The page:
hardware multiply/divide functionality in CPUs
ajp166 at verizon.net
Mon Mar 7 16:40:03 CST 2011
You forgot one.
Northstar* S100 system had an optional FPB it did BCD math (ADD, SUB,
MUL, DIV) for two operand of 2 to 14 BCD digits. It was much faster than
could be done with software in the Z80.
EAE was PDP-8
The PDP11 series had multiple implementations including the FPP (2901 based)
and the FIS for the 11/23cpu (F11). The 11/44 had a FPU that used a carload
There were many other I'm sure I'm passing over.
On 03/07/2011 05:20 PM, Tony Duell wrote:
>> ... or mid-late '70s and early '80s CPUs, to be more specific. Can anyone
>> furnish me with a better knowledge as to which processors of that kind of time
>> period had hardware multiplication and division support?
>> http://en.wikipedia.org/wiki/Binary_multiplier mentions the 6809, but I'm
>> curious as to which* others had such hardware features (and when they started
>> moving from simple shift-add routines to more complex approaches which used
>> more silicon - or did that not happen until much later in the 80s?)
>> * mainframe, mini, micro; I'm not picky. I'm more interested in building up a
>> picture of how widespread hardware support was, and the various approaches
>> that designers used.
> What do you mean by 'hardware' multiply and divide? A number of machines,
> I suspect the 6809 is amongst them, had no particualrl hardware for
> multiply or divide, but they did have multiply and maybe divide
> instrucitons in the instruction setc. These instrucitons were implemented
> by microcode using the normal registers and ALU. Does that count?
> IIRC, the PDP11 got hardware multiply and divide with the 11/45 in 1972.
> It was simple shift+add IIRC. The floating point boards for that machine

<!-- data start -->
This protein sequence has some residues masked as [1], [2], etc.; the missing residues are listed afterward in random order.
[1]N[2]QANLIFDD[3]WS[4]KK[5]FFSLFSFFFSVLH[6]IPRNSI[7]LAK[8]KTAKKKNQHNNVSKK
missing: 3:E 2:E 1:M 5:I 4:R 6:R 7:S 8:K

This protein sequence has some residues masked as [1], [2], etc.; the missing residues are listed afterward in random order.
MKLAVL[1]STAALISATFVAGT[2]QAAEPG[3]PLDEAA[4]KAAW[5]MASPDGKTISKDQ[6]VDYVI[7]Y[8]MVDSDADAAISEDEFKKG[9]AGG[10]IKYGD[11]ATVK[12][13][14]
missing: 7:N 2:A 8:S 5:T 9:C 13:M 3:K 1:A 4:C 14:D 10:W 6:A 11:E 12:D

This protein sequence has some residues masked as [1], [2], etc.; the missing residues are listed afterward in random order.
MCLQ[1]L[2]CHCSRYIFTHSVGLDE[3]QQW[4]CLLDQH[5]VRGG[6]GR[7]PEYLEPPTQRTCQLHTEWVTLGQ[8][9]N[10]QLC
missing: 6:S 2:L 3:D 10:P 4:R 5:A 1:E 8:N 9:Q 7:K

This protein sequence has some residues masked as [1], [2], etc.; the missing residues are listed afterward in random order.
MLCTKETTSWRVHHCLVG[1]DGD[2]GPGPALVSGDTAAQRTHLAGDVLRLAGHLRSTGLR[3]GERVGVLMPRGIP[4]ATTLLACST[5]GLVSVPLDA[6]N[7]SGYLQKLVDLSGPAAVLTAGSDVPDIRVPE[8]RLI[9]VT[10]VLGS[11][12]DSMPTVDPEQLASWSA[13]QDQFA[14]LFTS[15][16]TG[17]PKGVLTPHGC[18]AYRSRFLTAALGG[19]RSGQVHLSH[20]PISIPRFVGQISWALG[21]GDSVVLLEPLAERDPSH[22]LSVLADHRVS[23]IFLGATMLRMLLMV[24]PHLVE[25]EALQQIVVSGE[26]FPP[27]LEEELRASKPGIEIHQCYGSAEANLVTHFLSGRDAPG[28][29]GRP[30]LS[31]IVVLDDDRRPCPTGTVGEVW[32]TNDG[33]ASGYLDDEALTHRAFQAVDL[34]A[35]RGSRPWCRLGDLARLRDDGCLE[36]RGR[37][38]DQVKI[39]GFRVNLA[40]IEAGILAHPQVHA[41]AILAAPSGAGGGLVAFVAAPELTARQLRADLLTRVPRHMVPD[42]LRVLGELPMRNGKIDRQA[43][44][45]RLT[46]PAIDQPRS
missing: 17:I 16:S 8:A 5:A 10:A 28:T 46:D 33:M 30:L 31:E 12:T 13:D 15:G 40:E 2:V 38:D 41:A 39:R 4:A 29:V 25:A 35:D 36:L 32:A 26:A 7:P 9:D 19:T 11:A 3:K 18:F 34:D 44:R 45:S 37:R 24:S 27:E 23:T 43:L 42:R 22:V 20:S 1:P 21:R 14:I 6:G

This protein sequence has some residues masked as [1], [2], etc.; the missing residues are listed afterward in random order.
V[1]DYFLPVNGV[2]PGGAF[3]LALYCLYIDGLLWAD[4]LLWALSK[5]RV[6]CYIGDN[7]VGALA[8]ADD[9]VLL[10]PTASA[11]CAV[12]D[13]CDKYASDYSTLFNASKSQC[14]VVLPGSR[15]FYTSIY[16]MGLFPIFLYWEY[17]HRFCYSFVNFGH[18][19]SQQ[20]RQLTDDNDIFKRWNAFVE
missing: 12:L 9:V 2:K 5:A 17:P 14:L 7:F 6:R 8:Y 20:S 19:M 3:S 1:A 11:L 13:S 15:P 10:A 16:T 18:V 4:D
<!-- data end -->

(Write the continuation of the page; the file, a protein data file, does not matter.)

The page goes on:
> implemented multiply and divide suing a few speedup tricks (like
> subtracinging, skipping paset a block of 1s in the multiply and then
> edding, so that, for example, *15 became a *-1 + *16 if you see what I mean).
> And IIRC, there wa sno multiply-specific hardare (or at least not much)
> on the 11/45 CPU. Itwas mostly done in microcode.
> Not all PDP11s had said instrucitons after that, though.
> The EAE Extended Artihmetic Element) for the PDP11 (a Unibus card that
> would wotk in any Unibus machine) and a similar add-on for the PDP8/e CPU
> were essnetially hardware multiply/divide boards. The Unibus one didn't
> add to the processor instruction set, rather it had its own registers
> (accessed like I./O ports) that you loaded the numbers into and read the
> rsult from.
> The PERQ1 (4K WCS) -- 1979-- had no multiply/divide supprot, the PERQ1a --
> 9180 -- (and thus all later classic PERQs) had the MulStep/DivStep
> hardware which let you calcu;ate one bit of the product or quotient in one
> microcycle (using restoring division). However the stnadard microcode
> for all classic PERQs (loaded from disk at boot-up) had multiply and
> divide _machine_ code instructions.
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